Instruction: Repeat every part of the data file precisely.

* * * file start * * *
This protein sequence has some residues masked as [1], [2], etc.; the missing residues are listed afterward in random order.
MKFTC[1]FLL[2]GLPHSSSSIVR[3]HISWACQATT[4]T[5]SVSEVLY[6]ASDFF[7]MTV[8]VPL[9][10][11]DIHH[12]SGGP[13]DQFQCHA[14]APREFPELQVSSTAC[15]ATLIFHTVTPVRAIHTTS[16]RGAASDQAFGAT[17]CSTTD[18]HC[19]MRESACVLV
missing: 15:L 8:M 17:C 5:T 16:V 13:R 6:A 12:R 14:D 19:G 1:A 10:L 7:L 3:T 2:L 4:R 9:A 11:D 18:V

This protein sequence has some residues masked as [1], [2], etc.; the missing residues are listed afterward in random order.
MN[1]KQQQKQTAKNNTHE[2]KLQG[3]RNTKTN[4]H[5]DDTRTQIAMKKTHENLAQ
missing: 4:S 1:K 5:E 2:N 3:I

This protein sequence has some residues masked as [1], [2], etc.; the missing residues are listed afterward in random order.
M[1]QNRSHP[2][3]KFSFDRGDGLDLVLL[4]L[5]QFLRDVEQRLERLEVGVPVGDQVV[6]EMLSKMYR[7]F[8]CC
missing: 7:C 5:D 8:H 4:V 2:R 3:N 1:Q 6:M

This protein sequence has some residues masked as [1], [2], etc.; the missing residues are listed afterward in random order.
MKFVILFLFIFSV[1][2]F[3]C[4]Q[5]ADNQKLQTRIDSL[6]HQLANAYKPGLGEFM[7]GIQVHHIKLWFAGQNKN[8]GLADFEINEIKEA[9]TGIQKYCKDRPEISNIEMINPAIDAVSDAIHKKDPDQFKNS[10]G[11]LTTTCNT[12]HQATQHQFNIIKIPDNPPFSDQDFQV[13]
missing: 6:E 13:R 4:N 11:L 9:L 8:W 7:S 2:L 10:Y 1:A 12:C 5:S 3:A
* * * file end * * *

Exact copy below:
This protein sequence has some residues masked as [1], [2], etc.; the missing residues are listed afterward in random order.
MKFTC[1]FLL[2]GLPHSSSSIVR[3]HISWACQATT[4]T[5]SVSEVLY[6]ASDFF[7]MTV[8]VPL[9][10][11]DIHH[12]SGGP[13]DQFQCHA[14]APREFPELQVSSTAC[15]ATLIFHTVTPVRAIHTTS[16]RGAASDQAFGAT[17]CSTTD[18]HC[19]MRESACVLV
missing: 15:L 8:M 17:C 5:T 16:V 13:R 6:A 12:R 14:D 19:G 1:A 10:L 7:L 3:T 2:L 4:R 9:A 11:D 18:V

This protein sequence has some residues masked as [1], [2], etc.; the missing residues are listed afterward in random order.
MN[1]KQQQKQTAKNNTHE[2]KLQG[3]RNTKTN[4]H[5]DDTRTQIAMKKTHENLAQ
missing: 4:S 1:K 5:E 2:N 3:I

This protein sequence has some residues masked as [1], [2], etc.; the missing residues are listed afterward in random order.
M[1]QNRSHP[2][3]KFSFDRGDGLDLVLL[4]L[5]QFLRDVEQRLERLEVGVPVGDQVV[6]EMLSKMYR[7]F[8]CC
missing: 7:C 5:D 8:H 4:V 2:R 3:N 1:Q 6:M

This protein sequence has some residues masked as [1], [2], etc.; the missing residues are listed afterward in random order.
MKFVILFLFIFSV[1][2]F[3]C[4]Q[5]ADNQKLQTRIDSL[6]HQLANAYKPGLGEFM[7]GIQVHHIKLWFAGQNKN[8]GLADFEINEIKEA[9]TGIQKYCKDRPEISNIEMINPAIDAVSDAIHKKDPDQFKNS[10]G[11]LTTTCNT[12]HQATQHQFNIIKIPDNPPFSDQDFQV[13]
missing: 6:E 13:R 4:N 11:L 9:L 8:W 7:S 2:L 10:Y 1:A 12:C 5:S 3:A